The COVID-19 pandemic altered the hospitality industry, and whilst the response from hotel brands varied, it mostly went along the lines of pause, reduce, and postpone.
Now, as the world reopens and goes “back to normal”, hotels and brands are dealing with the question: What now? How have brand standards changed? How will they continue to change, if at all? What is the expectation from brands over the coming years?
One of the main concerns from hoteliers during the initial shutdown and restrictions was: “how do we cut spending to balance the lack of revenue we’re bringing in?”. The general strategy was to lighten or delay fees for franchisees and reduce staff. Many brands implemented executive pay cuts of either a portion or all of the top executive salaries. Most importantly, brands offered fee deferrals for guest relations fees, reputation management fees, revenue management fees, and in some cases marketing fees. Brand standards were also deferred, including regularly scheduled renovations, new projects, and quality assurance inspections. Brands also advised owners on public and recreational area protocols, food and beverage options, and managing reservations and cancellations in a flexible way.
Red Lion Hotels has changed their requirements for the foreseeable future. They have relaxed standards for owners of new-build properties. Rather than requiring 90% of rooms to be guest-ready, the brand is allowing them to open with a much smaller percentage. Public areas that are not in use right now such as pools and ballrooms also don’t have to be fully functional because they won’t be in use for some time still.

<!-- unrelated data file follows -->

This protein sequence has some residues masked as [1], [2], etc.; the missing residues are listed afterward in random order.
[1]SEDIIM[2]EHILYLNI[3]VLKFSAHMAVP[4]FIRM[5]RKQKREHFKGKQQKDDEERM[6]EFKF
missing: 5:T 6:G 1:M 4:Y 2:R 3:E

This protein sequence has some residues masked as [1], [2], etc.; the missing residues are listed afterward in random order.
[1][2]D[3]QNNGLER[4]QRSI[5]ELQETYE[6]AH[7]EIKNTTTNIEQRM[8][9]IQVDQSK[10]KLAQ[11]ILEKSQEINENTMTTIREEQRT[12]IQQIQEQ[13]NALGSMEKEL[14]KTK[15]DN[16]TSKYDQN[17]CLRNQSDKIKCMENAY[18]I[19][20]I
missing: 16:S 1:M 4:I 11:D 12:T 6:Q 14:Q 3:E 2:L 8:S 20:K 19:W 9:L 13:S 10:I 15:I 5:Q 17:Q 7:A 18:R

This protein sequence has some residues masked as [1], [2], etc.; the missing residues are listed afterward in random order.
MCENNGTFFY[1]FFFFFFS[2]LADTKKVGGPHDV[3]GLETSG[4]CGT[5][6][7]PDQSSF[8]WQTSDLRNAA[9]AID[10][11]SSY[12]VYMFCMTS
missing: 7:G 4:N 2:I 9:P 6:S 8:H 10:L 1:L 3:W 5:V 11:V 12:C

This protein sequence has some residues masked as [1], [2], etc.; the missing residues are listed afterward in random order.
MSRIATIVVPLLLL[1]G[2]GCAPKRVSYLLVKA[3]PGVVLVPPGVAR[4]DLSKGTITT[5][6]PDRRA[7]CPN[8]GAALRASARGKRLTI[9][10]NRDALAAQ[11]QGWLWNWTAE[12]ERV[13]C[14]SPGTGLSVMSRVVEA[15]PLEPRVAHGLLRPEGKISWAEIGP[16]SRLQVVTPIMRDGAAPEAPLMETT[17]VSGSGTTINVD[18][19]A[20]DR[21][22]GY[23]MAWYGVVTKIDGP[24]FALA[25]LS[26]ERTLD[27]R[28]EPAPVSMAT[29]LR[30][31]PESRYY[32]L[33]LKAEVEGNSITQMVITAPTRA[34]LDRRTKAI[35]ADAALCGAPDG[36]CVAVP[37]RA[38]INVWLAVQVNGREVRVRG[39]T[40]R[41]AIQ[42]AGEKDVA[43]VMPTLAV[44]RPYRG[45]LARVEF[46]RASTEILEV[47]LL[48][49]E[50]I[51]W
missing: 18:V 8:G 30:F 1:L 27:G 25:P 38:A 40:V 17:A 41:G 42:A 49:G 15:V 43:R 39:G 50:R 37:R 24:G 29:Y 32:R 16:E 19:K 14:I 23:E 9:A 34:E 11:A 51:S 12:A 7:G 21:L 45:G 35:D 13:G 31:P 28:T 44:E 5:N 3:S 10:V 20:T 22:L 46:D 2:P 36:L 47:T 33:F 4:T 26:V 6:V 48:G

RLH is working with owners to find solutions that work for them, for example allowing them to delay renovations for a year. Choice Hotels is deferring capital-intensive deadlines like renovations and new initiatives while revenue is low. Wyndham has extended their fee and PIP deferral options as well.
Beyond fee and renovation delays, many brands have altered housekeeping, maybe permanently, so that guests can choose if they want daily cleaning, every 2-3 days, or not at all during their stay. Some brands are even saying to guests that they won’t be cleaning the room during their stay in order to cut down on cleaning expenses and possible exposure.
In-room amenities have also been reduced for most brands, which saves money and reduces waste because all non-sanitizable items have to be thrown away after each stay. For example, coffee machines, pens, and paper have been removed from most rooms for now. Buffets, of course, were immediately shut down but most brands have implemented an alternative ‘grab-and-go’ style breakfast option. Extended Stay America has halted their ‘grab-and-go’ coffee program for the time being, but many brands are still using this model. Choice Hotels are serving pre-packaged breakfast for now but they’re working on something better and easier for franchisees. Of course, some brand standards have increased when it comes to health, safety, and sanitation.
The American Hotel and Lodging Association (AHLA) quickly responded to the COVID-19 crisis by developing a list of cleaning and safety standards for all hotels to refer to, or “Safe Stay”. This covers things such as:
Some brands have added their own COVID protocols such as ‘grab-and-go’ food or specialized name tags that include a photo of the employee without a mask on in order to improve customer-employee interaction. These standards will no longer be necessary post-COVID, but the level of sanitation will likely be higher than it was before COVID-19 for the foreseeable future, especially when considering changing guest expectations.
So what happens when things go back to the way they were? Are PIPs being reinstated? And to what extent are they reinforced?
There is still a level of flexibility expected, as timelines are extended. Health and safety conditions will continue to change, but following government and industry guidance will ensure a hotel is showing its guests that they are committed to a safe environment for all.